As a general rule, weaned puppies under six months should be fed three times a day; after six months, the meals are reduced to twice a day; once in the morning and again in the evening. When they reach maturity, some people continue to retain twice a day feeding. Others reduce to a once a day feeding regime.
There are a few reasons why a puppy stops eating or won’t eat, so let’s go through some of them here:
If you’ve just brought a new puppy home and they’re not eating, it’s probably just that they need time to settle in. A pup who has been separated from their littermates and possibly their mother for the first time is going to be anxious and confused. Give them a little time to settle in. Chances are, when they are really hungry, they will eat.
Change of Food
When you collect your puppy from the breeder or rescue centre, check the food they have been eating. Frequently, good breeders will give you a couple of days worth of the exact food to get you started or sell you your starter supply.
If your puppy has been with you a day or so and was eating fine and has now stopped. Check them over for any signs of ill health. The chances are you’ve been feeding them well, and they are not hungry. Check their faeces are normal and the frequency of urination and defecation has not declined. Try feeding again after a couple of hours. If you suspect your puppy is unwell, call your vet.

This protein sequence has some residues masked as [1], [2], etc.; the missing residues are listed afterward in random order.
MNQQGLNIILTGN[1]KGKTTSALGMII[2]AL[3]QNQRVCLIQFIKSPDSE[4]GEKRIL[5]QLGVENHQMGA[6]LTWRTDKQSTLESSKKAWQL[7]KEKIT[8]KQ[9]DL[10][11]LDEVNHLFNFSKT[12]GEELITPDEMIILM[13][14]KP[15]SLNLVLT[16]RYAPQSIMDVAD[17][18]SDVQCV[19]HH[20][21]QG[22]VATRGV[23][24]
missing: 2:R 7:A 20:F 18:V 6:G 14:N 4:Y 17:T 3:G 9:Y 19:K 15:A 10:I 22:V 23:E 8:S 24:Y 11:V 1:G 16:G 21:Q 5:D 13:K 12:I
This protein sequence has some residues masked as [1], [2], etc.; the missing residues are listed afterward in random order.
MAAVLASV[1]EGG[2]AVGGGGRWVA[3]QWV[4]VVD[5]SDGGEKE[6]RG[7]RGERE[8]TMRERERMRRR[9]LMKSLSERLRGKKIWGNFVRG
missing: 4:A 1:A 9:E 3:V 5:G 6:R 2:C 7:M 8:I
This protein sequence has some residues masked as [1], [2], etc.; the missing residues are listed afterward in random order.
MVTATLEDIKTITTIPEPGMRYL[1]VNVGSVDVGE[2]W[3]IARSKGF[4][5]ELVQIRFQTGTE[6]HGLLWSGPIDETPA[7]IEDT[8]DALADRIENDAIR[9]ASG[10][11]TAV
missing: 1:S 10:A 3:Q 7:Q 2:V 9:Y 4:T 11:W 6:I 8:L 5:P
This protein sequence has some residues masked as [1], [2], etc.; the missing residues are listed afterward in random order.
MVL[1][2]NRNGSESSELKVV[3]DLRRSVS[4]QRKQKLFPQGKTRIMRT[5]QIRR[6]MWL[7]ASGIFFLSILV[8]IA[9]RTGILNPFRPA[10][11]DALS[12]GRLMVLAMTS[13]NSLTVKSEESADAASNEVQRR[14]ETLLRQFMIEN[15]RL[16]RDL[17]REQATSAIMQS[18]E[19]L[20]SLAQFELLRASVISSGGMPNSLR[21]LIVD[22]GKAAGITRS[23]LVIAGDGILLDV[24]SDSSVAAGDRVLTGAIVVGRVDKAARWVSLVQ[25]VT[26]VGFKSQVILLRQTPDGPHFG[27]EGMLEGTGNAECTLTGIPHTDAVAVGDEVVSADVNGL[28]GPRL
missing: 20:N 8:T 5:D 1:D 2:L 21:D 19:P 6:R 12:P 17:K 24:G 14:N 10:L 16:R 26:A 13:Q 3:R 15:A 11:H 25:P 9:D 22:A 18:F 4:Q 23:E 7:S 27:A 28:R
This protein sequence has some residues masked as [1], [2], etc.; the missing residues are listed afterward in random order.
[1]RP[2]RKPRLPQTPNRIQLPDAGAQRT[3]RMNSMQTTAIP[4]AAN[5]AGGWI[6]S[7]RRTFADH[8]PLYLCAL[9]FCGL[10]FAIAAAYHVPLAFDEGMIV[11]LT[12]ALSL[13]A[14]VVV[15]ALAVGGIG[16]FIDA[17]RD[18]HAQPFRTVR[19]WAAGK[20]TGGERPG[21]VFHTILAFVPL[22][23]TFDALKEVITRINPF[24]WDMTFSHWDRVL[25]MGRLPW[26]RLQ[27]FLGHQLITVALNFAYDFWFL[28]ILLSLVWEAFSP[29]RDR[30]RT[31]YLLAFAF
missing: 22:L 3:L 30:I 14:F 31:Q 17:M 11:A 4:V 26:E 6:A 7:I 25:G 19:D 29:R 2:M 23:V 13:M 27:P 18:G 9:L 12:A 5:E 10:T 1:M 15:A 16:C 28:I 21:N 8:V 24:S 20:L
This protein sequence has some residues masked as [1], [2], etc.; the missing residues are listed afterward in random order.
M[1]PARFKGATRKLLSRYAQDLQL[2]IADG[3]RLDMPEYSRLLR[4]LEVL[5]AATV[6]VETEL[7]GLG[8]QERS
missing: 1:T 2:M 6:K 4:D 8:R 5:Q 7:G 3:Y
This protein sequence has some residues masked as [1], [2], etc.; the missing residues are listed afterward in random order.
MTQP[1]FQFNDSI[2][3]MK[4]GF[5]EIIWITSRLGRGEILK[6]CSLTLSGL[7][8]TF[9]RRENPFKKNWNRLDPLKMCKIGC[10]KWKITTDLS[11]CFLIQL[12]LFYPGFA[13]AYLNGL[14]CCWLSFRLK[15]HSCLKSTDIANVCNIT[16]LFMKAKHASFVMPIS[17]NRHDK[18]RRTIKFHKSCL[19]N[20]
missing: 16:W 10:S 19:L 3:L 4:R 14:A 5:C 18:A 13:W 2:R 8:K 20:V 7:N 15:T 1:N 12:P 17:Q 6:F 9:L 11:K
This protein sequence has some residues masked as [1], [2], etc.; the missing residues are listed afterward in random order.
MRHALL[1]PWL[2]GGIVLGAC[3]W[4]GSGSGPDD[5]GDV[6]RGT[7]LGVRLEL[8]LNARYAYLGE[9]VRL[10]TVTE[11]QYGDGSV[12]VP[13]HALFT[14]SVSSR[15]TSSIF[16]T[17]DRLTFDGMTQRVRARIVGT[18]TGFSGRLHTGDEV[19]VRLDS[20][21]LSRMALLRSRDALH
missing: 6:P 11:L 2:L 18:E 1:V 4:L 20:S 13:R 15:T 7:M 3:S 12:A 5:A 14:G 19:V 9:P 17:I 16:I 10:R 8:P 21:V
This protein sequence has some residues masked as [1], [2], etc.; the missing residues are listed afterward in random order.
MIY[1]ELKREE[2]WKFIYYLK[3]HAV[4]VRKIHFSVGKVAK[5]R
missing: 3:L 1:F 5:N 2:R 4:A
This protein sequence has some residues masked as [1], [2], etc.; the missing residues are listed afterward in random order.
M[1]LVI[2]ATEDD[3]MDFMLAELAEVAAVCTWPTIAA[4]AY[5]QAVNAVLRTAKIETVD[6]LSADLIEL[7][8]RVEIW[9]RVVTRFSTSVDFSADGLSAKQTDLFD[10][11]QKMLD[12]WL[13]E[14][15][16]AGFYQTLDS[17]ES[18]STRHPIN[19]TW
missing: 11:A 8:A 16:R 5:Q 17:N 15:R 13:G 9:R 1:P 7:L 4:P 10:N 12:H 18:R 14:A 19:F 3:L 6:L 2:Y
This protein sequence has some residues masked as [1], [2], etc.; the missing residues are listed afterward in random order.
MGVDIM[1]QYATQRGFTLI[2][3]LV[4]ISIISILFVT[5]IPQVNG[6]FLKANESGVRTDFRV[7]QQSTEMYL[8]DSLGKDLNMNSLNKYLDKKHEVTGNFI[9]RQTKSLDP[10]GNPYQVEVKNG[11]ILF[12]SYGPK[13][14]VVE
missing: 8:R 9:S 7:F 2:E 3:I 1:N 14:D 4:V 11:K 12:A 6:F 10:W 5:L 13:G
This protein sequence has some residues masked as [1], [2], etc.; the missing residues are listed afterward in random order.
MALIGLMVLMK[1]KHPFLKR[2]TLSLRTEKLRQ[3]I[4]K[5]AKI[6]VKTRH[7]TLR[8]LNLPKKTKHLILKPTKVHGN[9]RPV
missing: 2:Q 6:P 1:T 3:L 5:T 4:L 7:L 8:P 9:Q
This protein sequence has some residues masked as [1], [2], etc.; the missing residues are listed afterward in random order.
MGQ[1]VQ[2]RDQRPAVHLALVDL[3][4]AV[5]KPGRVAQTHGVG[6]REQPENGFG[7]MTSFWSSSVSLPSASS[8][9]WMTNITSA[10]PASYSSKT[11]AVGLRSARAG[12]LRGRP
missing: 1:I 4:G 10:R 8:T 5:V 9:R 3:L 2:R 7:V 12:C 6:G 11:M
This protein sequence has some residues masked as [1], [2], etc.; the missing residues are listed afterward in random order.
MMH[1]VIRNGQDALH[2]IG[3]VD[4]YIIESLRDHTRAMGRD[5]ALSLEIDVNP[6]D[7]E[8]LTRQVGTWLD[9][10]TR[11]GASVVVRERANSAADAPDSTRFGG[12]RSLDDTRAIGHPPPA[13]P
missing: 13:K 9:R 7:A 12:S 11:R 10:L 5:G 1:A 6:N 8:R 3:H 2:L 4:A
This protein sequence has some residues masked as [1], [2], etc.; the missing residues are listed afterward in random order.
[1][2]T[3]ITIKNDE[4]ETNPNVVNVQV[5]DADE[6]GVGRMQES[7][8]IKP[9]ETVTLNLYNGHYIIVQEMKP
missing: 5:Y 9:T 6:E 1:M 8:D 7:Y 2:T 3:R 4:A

If your puppy has been with you for a while and suddenly stops eating, there may be something wrong. Check the frequency of urination and defecation has not declined and that their faeces looks normal. If you are worried, call your vet and explain any differences in urination and defecation.
Change of Diet
Have you changed your puppy’s diet? Sometimes, if you change the diet, suddenly your puppy will initially be excited to try the new food and then decide they don’t like the change or that the change was sudden. A sudden change can impact on their gut flora and cause discomfort.
Are you feeding your puppy regularly? Sometimes someone else in the household may have fed them, so they are too full-up to eat when you give them their regular meal. It may be that someone else has been training the puppy with snacks, and the pup is just not hungry.
Change of Soft Food to Kibble
You should always adust changes in the diet gradually for any dog. Something that is particularly important for puppies and especially so when changing from a wet food diet to a dry food diet. If you want to feed a dry food diet and you’ve gradually changed over, and now your pup’s not interested. Wetting the kibble for a few days and gradually reducing it to soaking half the kibble, and keeping the rest dry is a way to get them on the way to a dry food diet.
Lack of Interest
Another reason may be that there is something more interesting going on elsewhere. Puppies that develop into fussy eaters may need somewhere quiet to eat their meals.
A couple of tips:
When training your puppy with food, reduce the amount used when training from their next meal.
Don’t be too alarmed or fuss too much over a puppy that’s not eating. Doing so could spiral into fussy eating because of all that lovely attention.
Puppies health can decline suddenly and quickly. ALWAYS call your vet if you are worried that your puppy has stopped eating.